Various NdFeB rare earth permanent magnetic surface coating technologies have been developed for more than ten years, and currently more recognized are: resin coating, Al ion coating, Ni coating and molecular vapor deposition (VDP).
1. Resin coating
Spraying or electrophoresis is mainly used to coat the surface of the magnet with epoxy resin. Among various resins, epoxy resin has the smallest water absorption and permeability, so it has excellent water resistance, chemical resistance and bonding properties. Before epoxy resin spraying or electrophoresis, the oil on the surface of the NdFeB magnet must be removed carefully. When a magnet with a coating thickness of 20-30Lm, under the conditions of heat and humidity (temperature 80℃, humidity 90%), the surface can be cleaned with solvent before coating can support 50h; the surface can be cleaned by sandblasting can support 100h; zinc phosphate The cleaning surface can support more than 300h without any rust spots.
2. Al ion plating
Ion plating is to deposit metal ions on the surface of the magnet, and the coated metal is heated in a negative pressure Ar atmosphere to become ionized vapor. Because of its high deposition rate and good corrosion resistance, Al is the first choice as the deposited metal. The thickness of the coating is generally 7 ~13Lm, but the surface of the Al ion plating layer is rough and has gaps. It needs to be shot peened with glass beads, and then passivated with chromite to achieve the purpose of sealing surface gaps and holes.
3. Ni plating
Ni, Zn, Sn, Cr and other metals are plated on the surface of NdFeB magnets, and the chemical composition needs to be adjusted to alleviate the excessive reaction of electroplating to the surface of the magnet. The thickness of the Ni coating is generally 7-15Lm, and the thickness of the cathode electroplating Sn is 12 ~24Lm. In addition, titanium nitride or a layer of resin can be added after plating Ni, Zn and other metals to improve corrosion resistance.
4. Molecular vapor deposition
Different from Al ion vapor deposition coating, the most popular in the world is the molecular vapor deposition coating process, that is, the VDP (Vaporized Deposit Process) process. The VDP process uses a new type of polymer called Parylene as the coating material.Its process can be divided into three steps.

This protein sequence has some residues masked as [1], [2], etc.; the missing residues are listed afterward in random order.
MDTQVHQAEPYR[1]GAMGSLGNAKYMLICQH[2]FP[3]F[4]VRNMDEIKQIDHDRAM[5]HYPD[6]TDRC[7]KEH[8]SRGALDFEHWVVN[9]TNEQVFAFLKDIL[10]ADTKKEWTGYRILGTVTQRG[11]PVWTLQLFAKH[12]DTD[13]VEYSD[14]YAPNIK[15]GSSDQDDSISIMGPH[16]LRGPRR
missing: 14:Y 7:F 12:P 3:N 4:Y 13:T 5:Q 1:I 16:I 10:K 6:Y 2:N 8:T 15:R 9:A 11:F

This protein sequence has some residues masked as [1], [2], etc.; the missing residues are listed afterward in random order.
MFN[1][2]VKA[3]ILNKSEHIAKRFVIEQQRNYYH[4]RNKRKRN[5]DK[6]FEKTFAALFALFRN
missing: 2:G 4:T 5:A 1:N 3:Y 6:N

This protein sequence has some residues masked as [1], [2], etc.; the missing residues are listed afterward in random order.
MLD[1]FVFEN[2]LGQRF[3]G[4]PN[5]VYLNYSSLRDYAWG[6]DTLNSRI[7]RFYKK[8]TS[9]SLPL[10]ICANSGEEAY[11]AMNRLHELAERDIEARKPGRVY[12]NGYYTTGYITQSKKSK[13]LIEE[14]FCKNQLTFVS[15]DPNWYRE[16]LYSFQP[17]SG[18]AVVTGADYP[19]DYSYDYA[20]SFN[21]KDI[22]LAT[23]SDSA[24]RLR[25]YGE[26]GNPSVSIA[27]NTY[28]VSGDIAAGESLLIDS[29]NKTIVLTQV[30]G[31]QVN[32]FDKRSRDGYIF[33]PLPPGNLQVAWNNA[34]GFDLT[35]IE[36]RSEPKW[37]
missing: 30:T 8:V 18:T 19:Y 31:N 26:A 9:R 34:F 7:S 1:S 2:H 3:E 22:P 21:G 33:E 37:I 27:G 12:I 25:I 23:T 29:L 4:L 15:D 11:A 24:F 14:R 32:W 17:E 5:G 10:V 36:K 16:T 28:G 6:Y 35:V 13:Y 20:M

The first step is to evaporate the solid polymer dimer in a vacuum at a temperature of about 150°C, so that the white powder is directly sublimated into a gaseous state; the second step is to heat the gaseous polymer dimer At about 680°C, it is decomposed into reactive monomers; the third step is to make the gaseous monomers fill the deposition chamber under vacuum like a cloud, and then polymerize on the surface of the NdFeB magnet and continuously grow into a thin film coating. Until the monomer no longer exists. Because the gas phase molecules are almost non-porous, the VDP process can be adapted to magnets of various shapes, including sharp edges, pinholes, micro cracks and even blind holes, which will generate a dense and very uniform Parylene protective film without liquid coating. “Bridges” are formed on the surface of the pores, phases and corners; in addition, since the vapor phase molecular deposition is carried out at room temperature, there will be no solidification stress and severe tension caused by the heating process during liquid coating. Unlike vacuum metal coating, the deposition speed of the VDP process is quite fast, usually 0.2Lm per minute; kinetic studies have shown that the deposition speed is proportional to the square of the monomer concentration in the deposition chamber and inversely proportional to the temperature; as long as the monomer concentration and deposition are controlled Time and temperature can control the coating thickness. Generally, the thickness of Parylene film is controlled between 1-100Lm.